Interview with Albert Wilson
QUESTION 10
JUDY RICHARDSON:

If you can ge--start with leaving out of your back door and the sense you're sneaking so you're neighbors and your mother doesn't see you. Just start from there.

ALBERT WILSON:

All right, I, well, I, snuck out the back door after being, after being asked not to go off the front porch or out of the house. I went into the house just to find that there's no one there, you know. No one in there. Everyone's outside.

JUDY RICHARDSON:

OK, we can actually take it, because we're going to take the beginning off.



JUDY RICHARDSON:

OK you can start leaving out the back door and going through the alley so folks wouldn't see you.

ALBERT WILSON:

I did. I snuck out the back door. I went through the alley very inconspicuously in the opposite direction of the houses around the next street to 12th street.

JUDY RICHARDSON:

Sorry, if you could say I did this so that my neighbors and my mother--

ALBERT WILSON:

And I did this--

JUDY RICHARDSON:

Just start, the whole thing at the back door.

ALBERT WILSON:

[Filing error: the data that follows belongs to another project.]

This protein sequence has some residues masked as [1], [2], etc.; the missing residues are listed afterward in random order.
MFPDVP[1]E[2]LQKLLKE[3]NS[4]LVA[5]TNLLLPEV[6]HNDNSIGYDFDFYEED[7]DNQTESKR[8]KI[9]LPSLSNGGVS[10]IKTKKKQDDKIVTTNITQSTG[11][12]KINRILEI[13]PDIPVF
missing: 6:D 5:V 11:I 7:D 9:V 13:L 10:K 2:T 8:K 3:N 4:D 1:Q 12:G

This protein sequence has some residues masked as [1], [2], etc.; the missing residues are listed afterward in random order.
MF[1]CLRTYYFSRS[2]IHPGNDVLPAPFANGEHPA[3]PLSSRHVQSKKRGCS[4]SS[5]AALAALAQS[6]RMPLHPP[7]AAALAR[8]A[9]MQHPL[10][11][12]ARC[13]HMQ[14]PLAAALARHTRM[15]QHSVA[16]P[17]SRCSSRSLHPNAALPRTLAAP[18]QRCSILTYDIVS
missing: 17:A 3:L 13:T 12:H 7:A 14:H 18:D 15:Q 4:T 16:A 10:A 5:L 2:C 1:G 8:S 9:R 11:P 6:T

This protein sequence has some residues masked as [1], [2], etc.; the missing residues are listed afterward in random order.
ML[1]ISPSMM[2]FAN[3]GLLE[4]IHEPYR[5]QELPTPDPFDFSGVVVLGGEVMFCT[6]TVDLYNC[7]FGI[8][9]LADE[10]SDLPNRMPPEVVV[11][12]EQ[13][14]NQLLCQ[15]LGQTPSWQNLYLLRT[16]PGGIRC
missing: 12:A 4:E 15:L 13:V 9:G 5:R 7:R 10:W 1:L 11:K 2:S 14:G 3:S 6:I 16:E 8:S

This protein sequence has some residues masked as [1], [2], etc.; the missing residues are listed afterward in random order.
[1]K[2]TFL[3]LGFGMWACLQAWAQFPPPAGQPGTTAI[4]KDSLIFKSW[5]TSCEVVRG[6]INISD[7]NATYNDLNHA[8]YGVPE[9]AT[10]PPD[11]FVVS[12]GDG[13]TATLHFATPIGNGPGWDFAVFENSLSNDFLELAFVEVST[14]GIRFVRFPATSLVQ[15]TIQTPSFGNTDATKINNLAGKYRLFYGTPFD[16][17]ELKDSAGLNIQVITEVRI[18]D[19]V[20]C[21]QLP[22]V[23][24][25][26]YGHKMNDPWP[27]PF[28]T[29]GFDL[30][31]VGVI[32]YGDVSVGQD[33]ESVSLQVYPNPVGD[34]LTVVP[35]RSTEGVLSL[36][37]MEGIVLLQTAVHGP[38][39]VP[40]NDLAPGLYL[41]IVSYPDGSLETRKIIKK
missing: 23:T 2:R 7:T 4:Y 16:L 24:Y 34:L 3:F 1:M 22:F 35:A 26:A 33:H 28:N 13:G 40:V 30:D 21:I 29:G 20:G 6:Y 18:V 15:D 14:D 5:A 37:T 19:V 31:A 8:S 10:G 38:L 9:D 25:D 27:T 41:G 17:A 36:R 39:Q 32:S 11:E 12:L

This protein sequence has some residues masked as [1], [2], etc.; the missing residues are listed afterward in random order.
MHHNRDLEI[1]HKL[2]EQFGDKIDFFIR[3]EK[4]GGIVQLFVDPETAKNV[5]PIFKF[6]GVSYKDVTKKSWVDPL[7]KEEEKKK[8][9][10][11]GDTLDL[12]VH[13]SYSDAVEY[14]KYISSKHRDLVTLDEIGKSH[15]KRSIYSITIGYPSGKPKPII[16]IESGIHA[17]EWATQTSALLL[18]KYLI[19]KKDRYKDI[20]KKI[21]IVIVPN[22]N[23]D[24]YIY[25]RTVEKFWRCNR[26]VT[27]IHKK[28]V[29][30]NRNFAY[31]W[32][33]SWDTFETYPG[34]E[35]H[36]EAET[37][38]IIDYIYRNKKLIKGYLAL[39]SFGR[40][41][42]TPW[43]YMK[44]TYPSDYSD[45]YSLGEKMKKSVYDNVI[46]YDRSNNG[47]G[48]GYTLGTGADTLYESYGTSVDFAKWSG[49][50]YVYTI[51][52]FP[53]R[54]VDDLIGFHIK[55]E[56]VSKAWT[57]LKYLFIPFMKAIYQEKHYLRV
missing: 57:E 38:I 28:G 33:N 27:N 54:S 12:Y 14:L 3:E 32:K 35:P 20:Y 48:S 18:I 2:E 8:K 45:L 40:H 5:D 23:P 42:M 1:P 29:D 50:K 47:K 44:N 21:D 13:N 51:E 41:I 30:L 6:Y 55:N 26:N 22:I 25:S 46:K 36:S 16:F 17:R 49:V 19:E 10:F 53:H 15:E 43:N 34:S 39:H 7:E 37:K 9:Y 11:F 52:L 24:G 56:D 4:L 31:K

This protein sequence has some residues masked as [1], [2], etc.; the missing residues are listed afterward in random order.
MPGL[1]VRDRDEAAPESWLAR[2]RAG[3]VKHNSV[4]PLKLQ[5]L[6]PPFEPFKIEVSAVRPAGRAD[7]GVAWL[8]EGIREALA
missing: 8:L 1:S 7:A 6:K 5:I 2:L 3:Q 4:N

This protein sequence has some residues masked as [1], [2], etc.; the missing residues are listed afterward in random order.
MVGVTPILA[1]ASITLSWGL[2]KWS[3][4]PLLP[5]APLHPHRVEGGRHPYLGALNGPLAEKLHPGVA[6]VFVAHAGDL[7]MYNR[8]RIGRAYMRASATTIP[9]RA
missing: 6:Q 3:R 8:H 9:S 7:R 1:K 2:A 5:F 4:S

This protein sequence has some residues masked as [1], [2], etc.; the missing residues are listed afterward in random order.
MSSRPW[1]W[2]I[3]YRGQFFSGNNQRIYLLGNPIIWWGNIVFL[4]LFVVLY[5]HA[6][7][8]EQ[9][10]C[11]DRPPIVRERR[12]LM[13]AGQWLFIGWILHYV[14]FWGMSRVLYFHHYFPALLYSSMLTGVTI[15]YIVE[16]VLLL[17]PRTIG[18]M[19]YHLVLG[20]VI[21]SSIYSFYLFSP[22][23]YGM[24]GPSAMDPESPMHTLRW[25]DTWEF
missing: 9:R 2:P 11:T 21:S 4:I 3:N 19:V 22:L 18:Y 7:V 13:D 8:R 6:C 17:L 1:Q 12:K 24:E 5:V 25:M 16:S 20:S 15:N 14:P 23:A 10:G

OK. After I, I went out the back door and I snuck through the alley in the opposite direction so that none of the neighbors would see me going here because they were all outside and they would sure stop me. So I went the other way to end up on 12th Street where quite a few stores had been broken into. I think there was only one, there was one restaurant, Howard's restaurant was open. Black-owned restaurant, and, ah, everyone was in there, all the prostitutes, and early morning pimps were in there discussing the matter of how this occurred and everything. And everybody, everyone congregated right there. I saw all my neighbors there. And I moved further on down the street to the jewelry shop, the loan, the savings and loan, the jewelry shop, where I saw a huge man carrying safes out and this was all hilarious to us because we never thought those things could be moved. They sat in the middle of the store. No one ever thought they would be able to pick them up, but they did. And I entered a couple of the places to see what was going on there. Not to take anything out of there though. But I went up there. I watched them. Places caught on fire actually while I was in there. And, ah, I think I was actually trapped in one place for a while with the fire. I think there was a, a loan office, and I was trapped in there for a while. I had to come down a ladder or, ah, there was part of a wall that was left and I got out of there and I went home and I went back around the back and came back out and went back up on 12th Street, again, where I saw my neighbors again and this time we were going towards the five and dime. And, ah, I was kind of skeptical about going because I knew that I could be seen from that corner. So I had to go around another corner and come through the side which is the side they opened the side of the store. And I went in. To get in there and find that clocks were being taken off the walls and things that you had always wished you could have next door, you could get. OK, so, um, I went to the back to see what was going on back there. And at that time I saw a roll of carpet back there. And, ah, this roll of carpet I looked at and there were my neighbors hiding down behind this carpet. And why they were hiding was, I didn't know. Ah, they told me to come lay down there, hide there, get, "Come here Alvin, and, ah, stay here." At that time I told them, "No, I'm going out!" You know, "I'm going back out." I remember standing up, ah, to go towards the door. I remember seeing the, the officer standing there with a gun pointing towards me and I remember his exact words. I didn't, ah, I didn't listen to him. I went to turn around and lay back down and at that time, ah, I don't know what happened. I kind of Blacked out. I don't remember, I don't every remember being hit by a bullet. I can tell you that. I don't know if anybody understands that, being shot like that and not being able to explain, ah, the feeling. Does it hurt? I don't know. I couldn't tell you. How did I feel? I don't know. I felt like I was asleep. I don't remember, I vaguely remember being taken out of that store. I don't remember too much after that. I remember waking up in the hospital with no one there. I remember a nurse who asked me if I knew who I was. Do I know, she asked me, did I know where I came from? Where I was at? "Sure I know. I was in the five and ten cents store." I, I told them my address, told them the church that I belonged to. She asked me things of, ah, home oriented relationships, like, "Do you know who your mother is?" "Sure I do." "Do you know your phone number?" That's how they contacted by mother, I believe. Because she asked me if I remembered my address. And I told her, "Yes." And at that time they told them to send a telegram because they were probably looking for me. And they was right. They had been looking for me, not knowing where I was. And, ah, I remember the heaviness in my legs and the burning sensation, and, ah, I asked her, "Why were my legs on fire?" And they never, they didn't tell me I couldn't walk or I wasn't going to walk. They said, "You were shot in the spine, in the side, and the bullet damaged your spine." OK, well that was fine with me. I was never in any pain. I was just there in a daze and, ah, the only thing that was ver--any important to me was the weight, the weight in my legs. I felt something leave, ah, spirit or soul. It actually got up and left the lower portion of my body. And I felt that. I don't know if people believe that or if they understand that but I explained that to the doctor. I said, "Well I felt something," you know. He asked me how did I feel? I said, "Well, I felt something leave." And he asked me to try to move my toes and everything and I don't remember if I did it or not. I was in some, he had me in iron shoes or something that I never seen before. And, ah, I think I, I must have slept for days. It just seemed like I slept for days. However, I remember waking up to see my mother, my neighbors, my sisters and my brother. This is in Intensive Care. I don't think they thought I was going to live. They let, where they usually just let one or two people into Intensive Care Unit, here I had six and seven people around, you know, crying and, and, and rubbing my head and I could hear them asking the doctor, "Was he going to live?" And at that time I remember the doctor telling them, "Yes, I think he might live. It's a 50/50 chance but he won't walk." That's the first inkling that I had that I wouldn't walk. Ah, I, I didn't know that. Ah, I remember being transferred from Intensive Care to the wards, ah, where I, I was in still in pretty serious condition at that time. I remember having dreams at that time of being right back there on 12th at the riot. It seems like I never left. I actually went back. I left that hospital room, I don't know how that happens, I, I was there. I never left. I never left. That's the strange thing and I don't tell too many people this because they say, "There's something wrong with this kid," you know. But it's the truth. Things that happened there while I was in this condition, ah, critical condition actually happened. And, ah, I told my mother about these things. And she said, "Well, yeah, it did happen. I don't know how you know." But, ah, I remember wanting my mother to come. And I remember going home, which seemed like I went home. I know I never left that room. But, and getting there, talking with my mother and asking her to come and see me and she would come. I think the doctor said that was all in my imagination, in my mind, possibly due to the drugs that they were, had me one and very--